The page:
We've been hearing about the "$100 laptop"--a no-frills, low-power portable that meets the educational needs of children in developing nations--for a few years now. But no product has materialized--at least not at the $100 price point--until now. Cherrypal has launched a $99 portable, the Cherrypal Africa, a "mini-netbook" built to bring Internet access to the world's poor.
The Cherrypal Africa's specs won't impress anyone -- a goes-without-saying fact the netbook's builder doesn't deny. "Make no mistake, the Cherrypal is not a fancy system. It’s small, just a 7-inch screen, no thrills and admittedly not exactly fast, though good enough to browse the web," writes company founder Max Seybold on the GreenOpenFair blog.
"We here at Cherrypal decided to build a laptop for those who can’t afford to spend a couple of hundred dollars," he adds. The $99 computer was named "Africa" in honor of PAAJAF, a humanitarian services group based in Ghana, West-Africa.
In addition to the 7-inch display, the Cherrypal Africa has a 400-MHz processor, 256 MB RAM, and 2 GB of flash memory. It runs either Linux or Windows CE. The netbook is available at Cherrypal's online store.
Seybold believes $99 Africa may find a niche in developed nations too. "There are still more than 15 million Americans who can’t afford an own laptop, who have to go to a public library or live without access to the Internet at all, which is becoming increasingly difficult," he writes.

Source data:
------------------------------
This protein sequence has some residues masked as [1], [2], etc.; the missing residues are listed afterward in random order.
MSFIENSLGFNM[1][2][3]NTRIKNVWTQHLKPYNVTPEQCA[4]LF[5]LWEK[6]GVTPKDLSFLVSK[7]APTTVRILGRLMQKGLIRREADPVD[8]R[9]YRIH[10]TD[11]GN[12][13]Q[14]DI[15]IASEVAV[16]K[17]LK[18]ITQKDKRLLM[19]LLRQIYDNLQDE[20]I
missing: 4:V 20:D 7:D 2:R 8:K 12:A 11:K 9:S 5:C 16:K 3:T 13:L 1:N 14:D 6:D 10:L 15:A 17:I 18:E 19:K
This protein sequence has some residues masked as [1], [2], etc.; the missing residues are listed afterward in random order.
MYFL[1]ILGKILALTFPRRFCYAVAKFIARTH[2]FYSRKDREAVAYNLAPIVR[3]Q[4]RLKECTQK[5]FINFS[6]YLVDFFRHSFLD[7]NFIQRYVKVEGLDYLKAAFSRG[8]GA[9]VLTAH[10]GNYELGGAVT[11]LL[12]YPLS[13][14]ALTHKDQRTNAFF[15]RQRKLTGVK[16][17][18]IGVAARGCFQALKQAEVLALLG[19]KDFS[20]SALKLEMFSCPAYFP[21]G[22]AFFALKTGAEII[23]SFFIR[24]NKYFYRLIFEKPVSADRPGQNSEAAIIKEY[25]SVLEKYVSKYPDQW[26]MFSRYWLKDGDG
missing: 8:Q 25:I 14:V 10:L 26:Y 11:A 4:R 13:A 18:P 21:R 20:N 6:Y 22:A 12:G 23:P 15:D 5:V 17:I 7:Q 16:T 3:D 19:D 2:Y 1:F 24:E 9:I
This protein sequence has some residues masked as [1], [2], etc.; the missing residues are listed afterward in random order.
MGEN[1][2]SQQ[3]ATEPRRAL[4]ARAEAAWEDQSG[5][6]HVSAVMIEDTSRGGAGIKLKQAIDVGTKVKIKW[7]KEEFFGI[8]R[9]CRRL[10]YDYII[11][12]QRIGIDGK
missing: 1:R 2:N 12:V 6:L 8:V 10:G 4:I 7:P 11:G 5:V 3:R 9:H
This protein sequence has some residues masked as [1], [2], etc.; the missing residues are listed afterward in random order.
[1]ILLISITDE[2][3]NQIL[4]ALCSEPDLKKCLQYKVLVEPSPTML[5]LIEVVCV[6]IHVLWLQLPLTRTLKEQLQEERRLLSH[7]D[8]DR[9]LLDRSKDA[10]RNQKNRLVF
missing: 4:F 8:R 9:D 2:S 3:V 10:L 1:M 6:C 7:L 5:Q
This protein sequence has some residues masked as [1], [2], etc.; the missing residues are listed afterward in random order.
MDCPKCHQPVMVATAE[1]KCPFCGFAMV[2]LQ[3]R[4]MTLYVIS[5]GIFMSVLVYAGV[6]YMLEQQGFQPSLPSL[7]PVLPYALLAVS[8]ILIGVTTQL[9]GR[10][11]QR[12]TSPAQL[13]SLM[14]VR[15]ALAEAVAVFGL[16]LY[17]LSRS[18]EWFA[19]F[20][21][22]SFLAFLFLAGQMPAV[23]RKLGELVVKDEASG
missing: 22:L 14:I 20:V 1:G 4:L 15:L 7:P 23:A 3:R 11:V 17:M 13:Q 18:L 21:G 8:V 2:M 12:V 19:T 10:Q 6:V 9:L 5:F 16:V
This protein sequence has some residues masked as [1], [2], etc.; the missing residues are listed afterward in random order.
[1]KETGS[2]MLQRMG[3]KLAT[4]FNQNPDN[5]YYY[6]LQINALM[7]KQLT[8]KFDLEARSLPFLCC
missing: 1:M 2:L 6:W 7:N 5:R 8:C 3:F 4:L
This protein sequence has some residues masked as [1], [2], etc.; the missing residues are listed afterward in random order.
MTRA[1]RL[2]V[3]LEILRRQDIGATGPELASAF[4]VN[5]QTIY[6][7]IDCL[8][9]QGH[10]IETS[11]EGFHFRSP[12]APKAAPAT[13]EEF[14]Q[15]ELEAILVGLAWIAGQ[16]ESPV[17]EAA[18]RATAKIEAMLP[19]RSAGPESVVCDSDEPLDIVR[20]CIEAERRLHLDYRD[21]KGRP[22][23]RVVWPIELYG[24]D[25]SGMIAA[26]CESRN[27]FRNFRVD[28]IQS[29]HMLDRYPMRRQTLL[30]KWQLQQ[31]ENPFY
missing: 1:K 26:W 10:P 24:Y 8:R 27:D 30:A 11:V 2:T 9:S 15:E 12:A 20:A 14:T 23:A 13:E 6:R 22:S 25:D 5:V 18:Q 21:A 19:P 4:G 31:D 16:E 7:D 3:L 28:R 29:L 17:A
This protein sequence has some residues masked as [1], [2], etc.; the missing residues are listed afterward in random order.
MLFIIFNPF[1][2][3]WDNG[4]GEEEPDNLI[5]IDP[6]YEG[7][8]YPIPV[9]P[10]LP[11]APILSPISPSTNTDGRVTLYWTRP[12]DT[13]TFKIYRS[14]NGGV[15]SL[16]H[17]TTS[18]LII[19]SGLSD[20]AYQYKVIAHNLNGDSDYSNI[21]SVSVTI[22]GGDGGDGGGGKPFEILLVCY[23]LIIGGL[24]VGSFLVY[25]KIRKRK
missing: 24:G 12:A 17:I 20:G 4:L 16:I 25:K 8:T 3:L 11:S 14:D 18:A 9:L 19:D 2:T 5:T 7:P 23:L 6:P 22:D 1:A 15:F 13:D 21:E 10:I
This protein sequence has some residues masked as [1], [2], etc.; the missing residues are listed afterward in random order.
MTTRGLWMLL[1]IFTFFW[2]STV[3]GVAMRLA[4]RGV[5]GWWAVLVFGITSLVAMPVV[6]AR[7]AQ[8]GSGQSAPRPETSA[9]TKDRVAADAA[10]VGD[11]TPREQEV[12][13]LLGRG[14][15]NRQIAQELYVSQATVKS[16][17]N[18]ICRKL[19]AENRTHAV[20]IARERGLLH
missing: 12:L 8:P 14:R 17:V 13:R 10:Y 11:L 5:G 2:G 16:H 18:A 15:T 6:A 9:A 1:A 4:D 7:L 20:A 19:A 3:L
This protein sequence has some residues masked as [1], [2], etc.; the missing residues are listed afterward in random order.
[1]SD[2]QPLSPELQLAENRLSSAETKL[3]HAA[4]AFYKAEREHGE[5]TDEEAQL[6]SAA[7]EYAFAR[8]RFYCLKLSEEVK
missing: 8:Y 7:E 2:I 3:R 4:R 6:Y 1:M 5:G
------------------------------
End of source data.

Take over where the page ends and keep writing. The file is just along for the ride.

Cherrypal, which has offices in Palo Alto, California and Hong Kong, is part of Tristate Hong Kong Group Limited.
This isn't the first time Cherrypal has launched an ultra low-priced netbook. In July 2008, it announced the "world's cheapest laptop," the $139 Impulse NPX-9000. That price, however, was available only to volume buyers who purchased 100 or more units.
Anyone reading this probably wouldn't want a $99 Cherrypal Africa, which sounds woefully underpowered for the types of Web tasks we take for granted. However, the mini-laptop may have a bright future in the world's less developed regions, provided it fulfills its promise as a reliable, low-end device built primarily for basic Internet access. We'll know more when we get our hands on one.